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Homestation, deployed locations swap iron to keep C-130Js mission ready

  • Published
  • By Airman 1st Class Mercedes Porter
  • 7th Bomb Wing Public Affairs

Wheels hit hot pavement before slowly coming to a halt along a flightline. Humidity and heat waft over busy Airmen as a ramp opens and they are greeted with forklifts. As quick as they landed, the cargo is offloaded within minutes and the C-130J Super Hercules is ready to leave.

This describes the typical day for Airmen in Camp Lemonnier, Africa, when it comes to C-130J missions in deployed locations. Airmen then undergo extreme weather conditions while ensuring their mission is completed.

The C-130J fleet plays a critical role on a global scale. Missions can include transporting service members to combat locations, delivering cargo to Airmen at various deployed sites or to severe weather victims in dire need of resources, and also safely bring home wounded service members for medical care in the U.S. This aircraft is not only built for battle, but also for humanitarian needs around the globe.

In deployed locations such as Camp Lemonnier, Airmen work hard to keep the aircraft mission ready with their available resources and equipment. There are some maintenance requirements, however, that are so resource-heavy and time-consuming that the aircraft needs to return to homestation.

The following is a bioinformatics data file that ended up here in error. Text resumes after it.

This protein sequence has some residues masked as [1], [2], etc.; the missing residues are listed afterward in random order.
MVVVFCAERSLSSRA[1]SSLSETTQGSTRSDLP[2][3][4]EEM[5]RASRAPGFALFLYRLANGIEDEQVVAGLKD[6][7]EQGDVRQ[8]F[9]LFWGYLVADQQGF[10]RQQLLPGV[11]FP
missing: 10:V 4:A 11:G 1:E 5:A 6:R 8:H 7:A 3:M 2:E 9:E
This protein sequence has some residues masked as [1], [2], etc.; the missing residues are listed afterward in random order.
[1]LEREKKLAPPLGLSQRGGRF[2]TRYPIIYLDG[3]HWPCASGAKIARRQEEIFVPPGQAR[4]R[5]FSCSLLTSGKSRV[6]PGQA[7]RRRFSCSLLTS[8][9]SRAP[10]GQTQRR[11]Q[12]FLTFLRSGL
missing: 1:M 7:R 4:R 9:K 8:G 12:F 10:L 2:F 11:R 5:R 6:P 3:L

One inspection for which the Super Hercules returns to homestation is called an isochronal (ISO) inspection, which can help maximize the lifespan of the aircraft.

"Without having the required ISO inspections, the C-130Js would not be able to fly and would halt our missions here at Camp Lemonnier," said Senior Airman Nichole Worthing, C-130J Super Hercules crew chief assigned to the 75th Expeditionary Airlift Squadron in Camp Lemonnier, Africa. "We are capable of maintaining our aircraft for crews to fly safely, but we do not hold the capability or equipment to perform such major ISO inspections."

During this comprehensive inspection, the plane is taken apart to inspect each piece. It is imperative that aircraft are inspected this closely for damages, faults or any other problem in every system and part of the aircraft. Inspection time frames vary depending on the individual maintenance needed of the aircraft as discovered during the process.

In order to keep missions going in deployed environments, the aircraft in need of ISO inspections are exchanged in what’s called an “iron swap”.

"An iron swap is when we take a C-130J that has been inspected at our homestation that is up to standards on its maintenance requirements to a deployed location in need of swapping out a C-130J nearing its inspection due date," said Capt. Brian Tignor, C-130J Super Hercules instructor pilot assigned to the 75th Expeditionary Airlift Squadron in Camp Lemonnier, Africa.

With the C-130Js consistently being exchanged during the iron swaps, the Airmen at Camp Lemonnier are able to successfully complete their missions while the Super Hercules can remain well maintained and ready.